VOGONS


First post, by lafoxxx

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Hi.
Is there any performance difference in using 1x512 MB SDRAM stick instead of 2x256 MB?
It's not DDR SDRAM.

Reply 1 of 8, by Tiido

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More chips = higher loading on the bus and that rounds out signal edges due to parasitic capacitances (most signals are parallel on the two sticks and on chips on either side of a stick and their capacitances add up) and that can result in worse stability at higher speeds if you plan to overclock. On one PIII board I cannot do 1GB due to this, my 512MB sticks have 16 chips each and 32 chips total is too much, same problem with 2x 256MB sticks with 16 chips on them, while pair of 256MB sticks with only 8 chips work fine or 512+256 giving 24 chips. One other board doesn't care at all though and any combination works fully.

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Reply 2 of 8, by pentiumspeed

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440BX no. (cannot use 8 chip 256MB).
815 or any newer chipsets that supports 8 chips memory works fine.

Cheers,

Great Northern aka Canada.

Reply 3 of 8, by alvaro84

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As said earlier, BX doesn't support 512MiB modules, only 16-chip 256MB ones. 815 and VIA 694 does, though.
In boards based on these chipsets a 16-chip (usually double sided) 512MiB module is basically equivalent to two 8-chip (usually single sided) 256MiB ones. Two 16-chip 256MiB modules put a higher load on the memory controller, though, possibly limiting overclocking or memory timings. I, for example, picked a bunch of memory modules that can run at 150MHz/cl2 in my P3B-F - but they don't necessarily do when I use more of them so picking a pair needed further testing. This is exactly because of the extra strain on the chipset.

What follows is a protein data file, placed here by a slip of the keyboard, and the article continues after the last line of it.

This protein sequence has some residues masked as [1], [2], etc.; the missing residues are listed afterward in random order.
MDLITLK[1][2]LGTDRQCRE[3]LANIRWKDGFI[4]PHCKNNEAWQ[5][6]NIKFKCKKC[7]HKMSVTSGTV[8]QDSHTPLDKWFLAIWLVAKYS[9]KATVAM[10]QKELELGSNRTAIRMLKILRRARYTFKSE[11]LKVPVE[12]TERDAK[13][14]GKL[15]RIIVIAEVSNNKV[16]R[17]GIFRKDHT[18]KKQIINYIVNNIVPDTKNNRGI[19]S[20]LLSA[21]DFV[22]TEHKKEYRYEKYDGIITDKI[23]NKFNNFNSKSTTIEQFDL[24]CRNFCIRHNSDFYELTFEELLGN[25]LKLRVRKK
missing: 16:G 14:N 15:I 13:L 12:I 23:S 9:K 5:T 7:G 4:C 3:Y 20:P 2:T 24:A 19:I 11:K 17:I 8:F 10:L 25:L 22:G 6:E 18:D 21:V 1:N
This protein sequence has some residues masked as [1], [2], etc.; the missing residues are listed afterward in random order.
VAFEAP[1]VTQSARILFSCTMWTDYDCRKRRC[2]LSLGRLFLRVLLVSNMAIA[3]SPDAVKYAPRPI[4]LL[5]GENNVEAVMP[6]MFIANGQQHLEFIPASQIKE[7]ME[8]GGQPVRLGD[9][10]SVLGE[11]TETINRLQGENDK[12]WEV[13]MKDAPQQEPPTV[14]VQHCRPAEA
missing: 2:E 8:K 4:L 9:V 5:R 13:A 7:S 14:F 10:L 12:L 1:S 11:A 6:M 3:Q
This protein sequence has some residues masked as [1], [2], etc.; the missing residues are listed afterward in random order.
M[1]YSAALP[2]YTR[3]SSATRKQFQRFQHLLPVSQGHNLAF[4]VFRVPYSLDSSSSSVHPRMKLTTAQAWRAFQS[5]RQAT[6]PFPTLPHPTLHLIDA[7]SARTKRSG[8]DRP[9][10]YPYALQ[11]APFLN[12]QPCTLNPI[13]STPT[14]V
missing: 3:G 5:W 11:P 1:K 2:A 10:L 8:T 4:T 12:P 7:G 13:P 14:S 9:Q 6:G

Btw I've tried double stacked (32-chip) 1GiB modules in MSI 694T Pro and it worked fine though it would definitely cause problems with stock Win98. So I went with a single 512MiB stick and kept the "BX friendly" 16-chip 256MiB ones for the P3B-F and other older SDR boards.

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Reply 4 of 8, by dionb

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It's not just BX, most SDR-SDRAM memory controllers can handle max 128Mb chips so are limited to 256MB on a non-stacked DIMM.

But maybe OP should tell us what board he wants to use it on. For all we know now he might have an Aladdin 7 chipset with dual-channel SDR-SDRAM which would perform a lot better with two DIMMs...

Reply 6 of 8, by dionb

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lafoxxx wrote on 2020-05-10, 12:58:

The board is ASUS TUSL2-C, with Intel i815 chipset.

Then everything said earlier is applicable:

- 512MB should work
- 512MB will load the bus exactly the same as two 256MB DIMMs with 8 chips of 256Mb each.
- 512MB will load the bus less than two 256MB DIMMs with 16 chips of 128Mb each.

Reply 8 of 8, by dionb

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lafoxxx wrote on 2020-05-10, 22:35:

Thanks!
Turns out things are little more complicated than I thought for SDRAM.

Not really - this would apply equally (just with different numbers) to older FP or EDO or newer DDR(x) RAM, also per-channel in dual/tri/quad channel setups. You always have a max supported chip density, and the fewer chips there are in parallel on the bus, the lower the load, so the higher the headroom for stability (and/or overclocking).